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Inside the Internet.

Newsmashing

The new technique that will change blogging forever.

By Paul Boutin

Posted Tuesday, March 15, 2005, at 5:49 AM PT

Editors and relatives often ask me if there's an application that lets you scrawl notes on a Web page. Instead of e-mailing a link to a news story, you could circle what you think is important before passing it on; rather than bookmarking a page, you could slap on a sticky note. The funny thing is, that kind of Web page annotation software has been around since before Netscape. Yet hardly anyone uses it, and none of the top browser makers has embraced it.

In 2001, Microsoft bought Web page markup technology from a company called E-Quill but hasn't incorporated any of its features into Internet Explorer. The iMarkup toolbar, which debuted torave reviews in 2000, hasn't gotten much buzz since. You can still get iMarkup—a 30-day trial is free and it costs $39.95 if you want to keep it after that. One screenshot says it all: You can highlight parts of a page, post sticky notes, draw freehand, and insert arrows, links, file attachments, and sound bites. Taking notes on the Slate home page won't change what other surfers see. But when you revisit the page, iMarkup will remember what you wrote and slap your notes atop the live site. In one simple step, you can e-mail your annotations (or a screenshot of your annotations) to a friend. Using a free iMarkup plug-in, they can then view your notes overlaid atop the live site.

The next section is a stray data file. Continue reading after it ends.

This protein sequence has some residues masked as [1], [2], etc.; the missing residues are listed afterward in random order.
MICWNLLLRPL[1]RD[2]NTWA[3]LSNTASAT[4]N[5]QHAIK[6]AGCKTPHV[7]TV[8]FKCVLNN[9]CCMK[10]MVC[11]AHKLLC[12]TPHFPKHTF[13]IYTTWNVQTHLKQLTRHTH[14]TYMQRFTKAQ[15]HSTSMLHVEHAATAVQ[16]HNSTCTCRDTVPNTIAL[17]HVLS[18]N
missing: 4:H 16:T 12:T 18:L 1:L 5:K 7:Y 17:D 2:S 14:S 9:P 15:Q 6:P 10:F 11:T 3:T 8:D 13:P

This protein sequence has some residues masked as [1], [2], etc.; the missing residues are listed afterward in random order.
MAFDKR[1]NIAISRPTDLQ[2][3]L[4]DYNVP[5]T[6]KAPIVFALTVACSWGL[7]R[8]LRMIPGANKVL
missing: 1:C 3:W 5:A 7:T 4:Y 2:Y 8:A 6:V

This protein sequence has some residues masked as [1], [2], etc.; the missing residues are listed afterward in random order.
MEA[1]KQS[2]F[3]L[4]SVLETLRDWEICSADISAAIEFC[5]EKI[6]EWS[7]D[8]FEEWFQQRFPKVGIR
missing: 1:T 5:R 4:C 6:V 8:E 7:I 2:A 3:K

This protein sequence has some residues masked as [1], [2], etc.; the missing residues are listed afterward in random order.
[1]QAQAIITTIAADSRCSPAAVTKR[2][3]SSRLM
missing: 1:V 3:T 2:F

http://www.slate.com/id/2114791/

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we used to do this w/alexa, back in 1999-2000. then i realised how stupid it was when i could just copy/paste pertinent text w/a link and send it to people (and forget about the ego of having strangers read my shit--those strangers who also had alexa).

oh wait, this is a M$ product? i am SO there :lol:

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